As 2014 draws to a close we can look back over one of the most tumultuous years in recent history. This has been the year of the major security breach. The Target breach was just a warm-up for a laundry list of attacks against large, presumably well-protected, companies and government agencies. Candidly, these organizations – public and private – should be ashamed of themselves.
That's not a politically correct statement, I know, but let's just look at some facts. First, Verizon, in its "2014 Data Breach Investigation's Report," points out that 95 percent of all breaches followed one of just nine attack patterns. Of those, web application attacks and point-of-sale intrusions lead the pack. If we look closely at these two attack patterns we see that very simple controls, if implemented properly, can go a long way toward limiting exposure at “low hanging fruit.”
For example, writing properly coded input validation on web apps is a major deterrent. Protecting login credentials and forcing strong authentication for external users, such as remote employee connections or connections by partners or vendor support personnel, is also a big wall against simple attacks. It takes a very small toe-hold in a large system to begin moving about in the network and seeking out vulnerable data repositories that the attacker wants to access.
Testing user passwords for strength – something that used to be common in penetration tests but is not quite as common today –and forcing complex passwords is also a cheap and easy way to manage credential abuse. While POS intrusions continue to be a problem, the web applications remain the open door to the network. And they are an open door that is relatively easy to close.
Another core issue is data leakage. There is a tendency – I have seen this consistently in the 50 years I've been in the information security world – to do what is convenient even though it represents significant potential risk. For example, there was a time where at least two places involved with critical data would never be generally accessible: wire transfer rooms in financial institutions were isolated in glass “fishbowls” and never connected to any external network, and SCADA systems always had their own isolated networks that never would be allowed to touch the organization's business network or the internet.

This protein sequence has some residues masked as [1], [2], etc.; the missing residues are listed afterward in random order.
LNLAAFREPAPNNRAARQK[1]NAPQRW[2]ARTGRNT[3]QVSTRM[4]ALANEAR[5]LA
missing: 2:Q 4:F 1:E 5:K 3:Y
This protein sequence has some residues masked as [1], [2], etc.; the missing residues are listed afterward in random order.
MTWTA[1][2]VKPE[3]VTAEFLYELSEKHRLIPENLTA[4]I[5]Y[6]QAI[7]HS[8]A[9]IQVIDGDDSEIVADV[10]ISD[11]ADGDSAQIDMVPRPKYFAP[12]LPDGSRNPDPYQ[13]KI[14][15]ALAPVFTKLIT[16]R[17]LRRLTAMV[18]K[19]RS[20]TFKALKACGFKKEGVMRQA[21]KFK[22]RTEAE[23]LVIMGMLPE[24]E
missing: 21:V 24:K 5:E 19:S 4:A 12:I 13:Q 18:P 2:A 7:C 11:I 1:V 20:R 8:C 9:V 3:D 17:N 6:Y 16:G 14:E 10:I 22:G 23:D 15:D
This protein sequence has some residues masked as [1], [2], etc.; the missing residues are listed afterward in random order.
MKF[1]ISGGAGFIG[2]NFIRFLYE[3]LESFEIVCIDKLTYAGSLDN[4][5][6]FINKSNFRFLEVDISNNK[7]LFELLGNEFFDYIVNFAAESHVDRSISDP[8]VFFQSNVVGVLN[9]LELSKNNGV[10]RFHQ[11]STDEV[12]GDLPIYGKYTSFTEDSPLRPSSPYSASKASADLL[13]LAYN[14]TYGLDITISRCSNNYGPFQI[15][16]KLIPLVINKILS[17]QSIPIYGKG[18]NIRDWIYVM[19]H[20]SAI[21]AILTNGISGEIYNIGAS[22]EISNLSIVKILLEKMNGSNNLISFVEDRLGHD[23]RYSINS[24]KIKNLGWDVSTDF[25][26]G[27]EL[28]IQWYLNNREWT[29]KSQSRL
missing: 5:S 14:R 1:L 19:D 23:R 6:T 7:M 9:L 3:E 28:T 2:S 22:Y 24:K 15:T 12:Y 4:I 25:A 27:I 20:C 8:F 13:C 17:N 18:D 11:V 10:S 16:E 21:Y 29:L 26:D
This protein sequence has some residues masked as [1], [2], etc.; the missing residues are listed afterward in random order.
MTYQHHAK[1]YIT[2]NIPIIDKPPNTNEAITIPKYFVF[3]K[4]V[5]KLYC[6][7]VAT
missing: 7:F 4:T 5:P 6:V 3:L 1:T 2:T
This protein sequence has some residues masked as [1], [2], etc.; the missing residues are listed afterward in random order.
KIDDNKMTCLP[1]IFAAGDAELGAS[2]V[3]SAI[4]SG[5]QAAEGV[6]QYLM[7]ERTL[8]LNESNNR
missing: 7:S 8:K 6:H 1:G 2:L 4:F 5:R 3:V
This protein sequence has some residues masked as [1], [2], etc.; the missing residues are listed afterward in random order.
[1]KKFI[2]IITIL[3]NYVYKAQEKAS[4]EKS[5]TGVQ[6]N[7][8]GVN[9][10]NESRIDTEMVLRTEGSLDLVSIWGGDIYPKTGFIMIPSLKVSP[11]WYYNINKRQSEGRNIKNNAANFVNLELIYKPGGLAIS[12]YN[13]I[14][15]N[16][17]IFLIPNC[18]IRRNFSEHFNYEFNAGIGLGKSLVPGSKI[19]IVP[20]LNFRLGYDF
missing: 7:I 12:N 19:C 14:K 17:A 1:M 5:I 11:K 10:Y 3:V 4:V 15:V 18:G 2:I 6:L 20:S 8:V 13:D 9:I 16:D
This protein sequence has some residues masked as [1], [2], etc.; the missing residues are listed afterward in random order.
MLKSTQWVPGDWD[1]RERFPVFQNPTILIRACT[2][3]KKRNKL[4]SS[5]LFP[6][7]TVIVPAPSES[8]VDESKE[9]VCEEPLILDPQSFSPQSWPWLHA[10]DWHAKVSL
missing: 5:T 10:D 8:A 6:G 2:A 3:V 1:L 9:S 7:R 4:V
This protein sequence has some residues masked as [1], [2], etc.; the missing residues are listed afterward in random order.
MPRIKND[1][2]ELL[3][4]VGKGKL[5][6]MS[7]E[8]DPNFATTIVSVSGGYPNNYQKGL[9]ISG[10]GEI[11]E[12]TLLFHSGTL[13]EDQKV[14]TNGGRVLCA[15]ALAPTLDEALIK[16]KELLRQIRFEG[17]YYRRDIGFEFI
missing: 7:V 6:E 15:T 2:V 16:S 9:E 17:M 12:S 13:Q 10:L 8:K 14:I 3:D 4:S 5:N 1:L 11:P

Today, both of those systems are routinely accessible from anywhere on the enterprise and often from the internet, all in the name of convenience. Since when is convenience a business driver when it places critical organizational infrastructure at significant risk? These are the kinds of questions that need good answers and better tactical responses if we are to fend off the breach monster that seems to be gaining in strength and power as our systems gain in complexity and criticality.
What this means in practical terms is that, as a discipline, we are being called upon to do more in the way of providing and measuring the security of our systems and data and at the same time doing it in the open instead of in the relative safety of a firewall-protected environment. Now, that does not mean the end of firewalls, of course. But it does mean that the boundary between the corporate jewels and the outside world is thinner than ever before and it falls to us to compensate for that thin boundary.